Ugandan businesses urged to file trademarks – The managing director of the Uganda Registration Services Bureau (URSB) is requesting local businesses in the country to seek trademark protection in a bid to encourage competition. “You need to register your trademarks if you want to compete effectively and gain more profits – customers associate with brands, not company names,” he told a local business event in the country’s capital, Kampala, this week. For law firms with experience of filing trademarks in Uganda, there could be an opportunity to engage with Ugandan companies about the advantages of registration – the potential extra filing work could also be advantageous to spur competition and improve the branding environment in the country. (TJL)

Market radar:

Dutch designer says China furniture companies increasingly focused on innovation – Respected Dutch designer Richard Hutten has said that China is well on its way to becoming a global design powerhouse. Hutten, who has recently become art director at Chinese furniture company Zuoyou, commented that the country’s design industry is seeing a decrease in copying and an increased emphasis on original, high-quality designs. “The only unique selling of the copycats is the price”, he said to De Zeen,, continuing: “So companies are starting to understand that design adds value to their products, and makes them stand out from their competitors”. Hutten pointed out that Japan – which has a flourishing design industry – was infamous for copies in the 1970s; he expects China to follow this trajectory. (AH)

Event radar:

New INTA, new remit, new address? – At the INTA Leadership Meeting in DC this week, association CEO Etienne Sanz de Acedo outlined the implementation plan for the 2018-2021 Strategic Plan – offering some glimpses into how INTA expects to evolve over the next four years. In addition to ensuring that the association engages and partners with stakeholders and groups outside the ‘trademark’ space, Sanz de Acedo revealed that the work plan includes assessing a widened remit for the association, described as a ‘beyond trademarks’ project. Therefore, as well as designs receiving more attention, copyright could also become a focus. Given the overlap between the various rights, while it could bring INTA into competition with other IP organisations, it is a move that makes sense. For now, detail is scant though: 2020/2021 is when this project is expected to commence. Elsewhere, he revealed that the association will also be conducting an office feasibility study to explore the opening of a regional base in Africa and is also focused on member value: “We need to reinforce membership engagement, which means understanding the ROI of being a member or attending our conferences. We will also look at a loyalty programme for members.” Finally, he noted that the office lease for INTA’s New York HQ is up in 2020, meaning that a move in on the cards. Moving home is never an easy task. Coupled with an extensive work-plan, it is shaping up to be a busy – and potentially transformative – four years for the association. (TL)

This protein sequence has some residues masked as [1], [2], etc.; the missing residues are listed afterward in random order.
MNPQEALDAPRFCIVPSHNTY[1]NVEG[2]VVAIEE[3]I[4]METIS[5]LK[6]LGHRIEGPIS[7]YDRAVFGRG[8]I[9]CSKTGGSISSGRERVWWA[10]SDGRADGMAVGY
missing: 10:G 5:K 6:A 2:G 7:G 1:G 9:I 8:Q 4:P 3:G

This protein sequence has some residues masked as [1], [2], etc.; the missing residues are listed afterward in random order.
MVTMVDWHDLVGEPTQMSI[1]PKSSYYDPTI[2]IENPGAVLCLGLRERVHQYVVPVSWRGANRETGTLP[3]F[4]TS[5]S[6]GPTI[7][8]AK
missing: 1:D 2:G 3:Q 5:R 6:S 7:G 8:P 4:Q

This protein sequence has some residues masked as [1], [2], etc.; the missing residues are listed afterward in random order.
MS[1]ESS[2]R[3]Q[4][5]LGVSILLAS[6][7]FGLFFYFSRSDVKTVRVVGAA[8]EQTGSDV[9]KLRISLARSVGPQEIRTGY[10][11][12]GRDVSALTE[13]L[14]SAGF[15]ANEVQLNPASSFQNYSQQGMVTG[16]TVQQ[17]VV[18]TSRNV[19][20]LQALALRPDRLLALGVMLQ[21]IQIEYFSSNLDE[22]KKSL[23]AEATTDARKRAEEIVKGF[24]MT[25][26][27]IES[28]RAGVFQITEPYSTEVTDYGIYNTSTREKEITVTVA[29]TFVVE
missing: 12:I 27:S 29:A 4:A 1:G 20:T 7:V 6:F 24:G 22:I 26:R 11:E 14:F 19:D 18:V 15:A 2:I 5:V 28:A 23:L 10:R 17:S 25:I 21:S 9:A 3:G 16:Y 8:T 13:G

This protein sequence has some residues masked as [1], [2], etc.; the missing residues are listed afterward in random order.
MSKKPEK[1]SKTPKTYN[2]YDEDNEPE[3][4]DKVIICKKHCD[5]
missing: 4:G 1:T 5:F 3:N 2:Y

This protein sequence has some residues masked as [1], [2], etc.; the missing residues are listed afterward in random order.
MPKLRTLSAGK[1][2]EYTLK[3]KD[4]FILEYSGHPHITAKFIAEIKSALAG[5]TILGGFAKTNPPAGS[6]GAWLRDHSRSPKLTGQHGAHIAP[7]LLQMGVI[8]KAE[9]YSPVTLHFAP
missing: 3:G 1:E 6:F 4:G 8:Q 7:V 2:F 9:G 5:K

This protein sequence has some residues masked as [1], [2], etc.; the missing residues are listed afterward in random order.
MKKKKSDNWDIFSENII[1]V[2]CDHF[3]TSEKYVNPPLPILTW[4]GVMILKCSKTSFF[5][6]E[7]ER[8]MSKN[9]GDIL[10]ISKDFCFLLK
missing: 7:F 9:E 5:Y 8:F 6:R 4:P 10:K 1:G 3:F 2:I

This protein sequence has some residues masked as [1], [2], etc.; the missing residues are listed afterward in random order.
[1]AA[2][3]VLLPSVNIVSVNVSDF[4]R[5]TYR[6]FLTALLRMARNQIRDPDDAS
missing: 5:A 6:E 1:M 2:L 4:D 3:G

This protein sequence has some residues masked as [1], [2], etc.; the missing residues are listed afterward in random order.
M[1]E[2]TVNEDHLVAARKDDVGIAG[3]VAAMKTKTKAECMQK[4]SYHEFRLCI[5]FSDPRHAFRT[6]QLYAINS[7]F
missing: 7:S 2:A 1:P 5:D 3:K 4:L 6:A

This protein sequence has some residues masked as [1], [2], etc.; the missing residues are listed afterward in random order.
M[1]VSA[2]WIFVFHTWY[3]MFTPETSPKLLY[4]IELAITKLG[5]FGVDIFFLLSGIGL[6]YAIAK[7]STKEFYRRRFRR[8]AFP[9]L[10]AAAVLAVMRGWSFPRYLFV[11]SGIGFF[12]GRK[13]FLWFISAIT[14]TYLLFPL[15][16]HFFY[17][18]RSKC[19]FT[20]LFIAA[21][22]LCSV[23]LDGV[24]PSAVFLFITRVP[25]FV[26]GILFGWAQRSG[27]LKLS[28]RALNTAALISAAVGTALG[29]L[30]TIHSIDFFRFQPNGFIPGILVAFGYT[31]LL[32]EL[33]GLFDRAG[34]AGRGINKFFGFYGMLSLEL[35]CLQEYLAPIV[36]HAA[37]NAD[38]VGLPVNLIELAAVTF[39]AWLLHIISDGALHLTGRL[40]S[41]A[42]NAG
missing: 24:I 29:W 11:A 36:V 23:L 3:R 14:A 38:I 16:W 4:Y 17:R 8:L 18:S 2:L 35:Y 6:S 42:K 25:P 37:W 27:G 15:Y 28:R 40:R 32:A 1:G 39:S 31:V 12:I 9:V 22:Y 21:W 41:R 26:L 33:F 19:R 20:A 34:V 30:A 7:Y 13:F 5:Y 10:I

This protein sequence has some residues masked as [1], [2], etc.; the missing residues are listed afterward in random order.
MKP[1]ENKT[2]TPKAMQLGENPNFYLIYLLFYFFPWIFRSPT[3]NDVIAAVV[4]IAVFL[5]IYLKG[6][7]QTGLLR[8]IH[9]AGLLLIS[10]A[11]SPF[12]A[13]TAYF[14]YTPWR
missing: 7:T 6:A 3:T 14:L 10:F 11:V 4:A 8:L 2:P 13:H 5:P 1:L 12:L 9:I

Plain packaging is just a tobacco issue? Think again, and make a stand – One of the session’s at this week’s INTA event focused on the impact of plain packaging. To date, an oft repeated mantra is that the domino effect will see such brand restrictions spread from tobacco products to other industries. Reflecting on the Australian experience, Corrs Chambers Westgarth’s Stephen Stern noted that “health experts are now advocating a similar approach be taken in other industries, specifically on alcoholic products and sugar intensive foods:” And he warned that, based on the tobacco experience, industries that come under attack in this way can not assume that the law will help them fight back, noting that the anti-tobacco backlash had seen legal challenges to Australia’s plain packaging brushed aside: “We should have won on the legal arguments but I didn’t really think we had a chance. If it was any other industry we would have.” He also lamented that other companies remained quiet when the issue was being debated, for fear of being associated with tobacco. “As a result of not getting any assistance in their lobbying, tobacco companies were on their own and they lost.” However, many of those other companies could now face the spectre of plain packaging. To fight back, Stern advised that industries not seek to make concessions in a bid to ward off legislation: “The tobacco industry has been under attack for decades and has made concessions but it has been a salami effect, whereby it is sliced and sliced until not much remains. Appeasement just doesn’t work.” Instead, he issued a rallying cry for brands to “take a stand now”. It may be too late for tobacco companies, but should plain packaging spread to sugar-based foods and alcoholic products, he warned; “It won’t stop there.” (TL)

And finally…

Nominations are open for the WTR Industry Awards – World Trademark Review is currently inviting nominations for its extensive annual research project, designed to identify and recognise the leading in-house trademark teams and individuals. Act now to ensure that the industry’s leading lights are recognised at the WTR Industry Awards 2018. The nominations window closes on December 8, nominations must be for corporate trademark professionals – any nominations for private practice/law firm professionals will be disregarded. Click here now to access our short survey form and ensure that your peers and colleagues receive the recognition that they deserve. (TL)

Adam Houldsworth

Author | Reporter

ahouldsworth@GlobeBMG.com

Adam Houldsworth